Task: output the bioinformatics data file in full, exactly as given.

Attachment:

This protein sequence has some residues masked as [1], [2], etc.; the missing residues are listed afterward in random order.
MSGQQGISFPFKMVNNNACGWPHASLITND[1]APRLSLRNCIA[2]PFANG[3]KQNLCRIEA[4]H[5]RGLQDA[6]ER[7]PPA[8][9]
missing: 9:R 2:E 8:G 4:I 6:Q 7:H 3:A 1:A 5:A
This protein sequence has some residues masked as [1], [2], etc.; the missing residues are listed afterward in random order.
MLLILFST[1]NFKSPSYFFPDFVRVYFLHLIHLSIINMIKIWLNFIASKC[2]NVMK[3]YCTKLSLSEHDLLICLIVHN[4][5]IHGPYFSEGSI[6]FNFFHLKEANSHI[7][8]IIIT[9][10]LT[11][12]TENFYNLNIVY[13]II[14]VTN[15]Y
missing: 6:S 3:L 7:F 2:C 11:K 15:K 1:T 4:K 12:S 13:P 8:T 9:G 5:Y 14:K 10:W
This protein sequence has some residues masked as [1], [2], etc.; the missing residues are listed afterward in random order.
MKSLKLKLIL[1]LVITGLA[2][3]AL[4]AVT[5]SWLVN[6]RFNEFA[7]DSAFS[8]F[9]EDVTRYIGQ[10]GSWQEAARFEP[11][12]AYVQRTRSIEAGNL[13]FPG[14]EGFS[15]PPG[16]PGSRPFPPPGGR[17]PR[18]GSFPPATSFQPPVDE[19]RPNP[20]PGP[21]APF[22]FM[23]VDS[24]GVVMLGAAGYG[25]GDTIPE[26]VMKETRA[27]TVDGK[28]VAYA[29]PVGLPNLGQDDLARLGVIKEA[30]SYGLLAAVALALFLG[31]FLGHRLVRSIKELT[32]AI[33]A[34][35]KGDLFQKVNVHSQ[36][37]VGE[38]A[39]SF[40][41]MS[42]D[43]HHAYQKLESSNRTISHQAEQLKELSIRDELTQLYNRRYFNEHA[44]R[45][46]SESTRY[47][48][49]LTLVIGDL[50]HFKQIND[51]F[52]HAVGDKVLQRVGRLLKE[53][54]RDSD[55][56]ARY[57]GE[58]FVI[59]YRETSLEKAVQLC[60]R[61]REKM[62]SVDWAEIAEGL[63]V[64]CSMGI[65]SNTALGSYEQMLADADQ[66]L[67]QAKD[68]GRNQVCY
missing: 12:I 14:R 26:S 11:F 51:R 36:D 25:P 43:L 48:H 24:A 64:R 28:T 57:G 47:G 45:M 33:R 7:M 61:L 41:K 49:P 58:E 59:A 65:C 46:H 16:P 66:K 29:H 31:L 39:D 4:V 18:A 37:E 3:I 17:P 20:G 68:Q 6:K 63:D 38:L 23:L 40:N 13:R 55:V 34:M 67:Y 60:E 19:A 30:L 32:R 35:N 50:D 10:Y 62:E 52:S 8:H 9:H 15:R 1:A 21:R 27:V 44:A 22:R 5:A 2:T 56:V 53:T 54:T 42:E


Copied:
This protein sequence has some residues masked as [1], [2], etc.; the missing residues are listed afterward in random order.
MSGQQGISFPFKMVNNNACGWPHASLITND[1]APRLSLRNCIA[2]PFANG[3]KQNLCRIEA[4]H[5]RGLQDA[6]ER[7]PPA[8][9]
missing: 9:R 2:E 8:G 4:I 6:Q 7:H 3:A 1:A 5:A
This protein sequence has some residues masked as [1], [2], etc.; the missing residues are listed afterward in random order.
MLLILFST[1]NFKSPSYFFPDFVRVYFLHLIHLSIINMIKIWLNFIASKC[2]NVMK[3]YCTKLSLSEHDLLICLIVHN[4][5]IHGPYFSEGSI[6]FNFFHLKEANSHI[7][8]IIIT[9][10]LT[11][12]TENFYNLNIVY[13]II[14]VTN[15]Y
missing: 6:S 3:L 7:F 2:C 11:K 15:K 1:T 4:K 12:S 13:P 8:T 9:G 5:Y 14:K 10:W
This protein sequence has some residues masked as [1], [2], etc.; the missing residues are listed afterward in random order.
MKSLKLKLIL[1]LVITGLA[2][3]AL[4]AVT[5]SWLVN[6]RFNEFA[7]DSAFS[8]F[9]EDVTRYIGQ[10]GSWQEAARFEP[11][12]AYVQRTRSIEAGNL[13]FPG[14]EGFS[15]PPG[16]PGSRPFPPPGGR[17]PR[18]GSFPPATSFQPPVDE[19]RPNP[20]PGP[21]APF[22]FM[23]VDS[24]GVVMLGAAGYG[25]GDTIPE[26]VMKETRA[27]TVDGK[28]VAYA[29]PVGLPNLGQDDLARLGVIKEA[30]SYGLLAAVALALFLG[31]FLGHRLVRSIKELT[32]AI[33]A[34][35]KGDLFQKVNVHSQ[36][37]VGE[38]A[39]SF[40][41]MS[42]D[43]HHAYQKLESSNRTISHQAEQLKELSIRDELTQLYNRRYFNEHA[44]R[45][46]SESTRY[47][48][49]LTLVIGDL[50]HFKQIND[51]F[52]HAVGDKVLQRVGRLLKE[53][54]RDSD[55][56]ARY[57]GE[58]FVI[59]YRETSLEKAVQLC[60]R[61]REKM[62]SVDWAEIAEGL[63]V[64]CSMGI[65]SNTALGSYEQMLADADQ[66]L[67]QAKD[68]GRNQVCY
missing: 12:I 14:R 26:S 11:F 51:R 36:D 25:P 43:L 48:H 24:A 64:R 28:T 57:G 47:G 45:M 33:R 7:M 61:L 41:K 49:P 58:E 59:A 65:C 46:H 16:P 66:K 29:H 31:L 39:D 4:V 18:A 37:E 3:I 17:P 20:G 68:Q 6:K 63:D 38:L 23:L 40:N 13:R 55:V 34:M 67:Y 60:E 19:A 30:L 32:R 35:N 50:D 10:Y 62:E 52:S 8:H 9:H 15:R 1:A 21:R 27:V 44:A 22:R 5:A 2:T 56:V 53:T 54:T 42:E